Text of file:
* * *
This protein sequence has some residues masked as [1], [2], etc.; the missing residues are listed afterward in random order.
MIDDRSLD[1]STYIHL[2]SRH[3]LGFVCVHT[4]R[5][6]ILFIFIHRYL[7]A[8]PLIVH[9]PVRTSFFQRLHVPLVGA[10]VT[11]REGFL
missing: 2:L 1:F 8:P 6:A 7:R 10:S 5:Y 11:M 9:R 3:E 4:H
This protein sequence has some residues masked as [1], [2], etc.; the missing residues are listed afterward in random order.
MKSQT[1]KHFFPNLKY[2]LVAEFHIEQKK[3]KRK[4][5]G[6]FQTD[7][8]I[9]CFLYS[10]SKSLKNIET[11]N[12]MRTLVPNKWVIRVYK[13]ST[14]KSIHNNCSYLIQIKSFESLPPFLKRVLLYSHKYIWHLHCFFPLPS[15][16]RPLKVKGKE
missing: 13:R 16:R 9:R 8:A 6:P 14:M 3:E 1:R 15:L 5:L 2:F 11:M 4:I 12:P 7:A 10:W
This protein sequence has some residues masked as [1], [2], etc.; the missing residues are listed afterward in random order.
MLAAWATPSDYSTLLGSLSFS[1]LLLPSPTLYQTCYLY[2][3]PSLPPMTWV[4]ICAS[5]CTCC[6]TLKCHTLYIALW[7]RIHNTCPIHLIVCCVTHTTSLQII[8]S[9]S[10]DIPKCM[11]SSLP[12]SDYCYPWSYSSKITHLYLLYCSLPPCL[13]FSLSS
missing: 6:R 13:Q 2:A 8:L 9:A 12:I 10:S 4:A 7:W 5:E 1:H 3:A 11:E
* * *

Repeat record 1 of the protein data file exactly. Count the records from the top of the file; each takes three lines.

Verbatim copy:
This protein sequence has some residues masked as [1], [2], etc.; the missing residues are listed afterward in random order.
MIDDRSLD[1]STYIHL[2]SRH[3]LGFVCVHT[4]R[5][6]ILFIFIHRYL[7]A[8]PLIVH[9]PVRTSFFQRLHVPLVGA[10]VT[11]REGFL
missing: 2:L 1:F 8:P 6:A 7:R 10:S 5:Y 11:M 9:R 3:E 4:H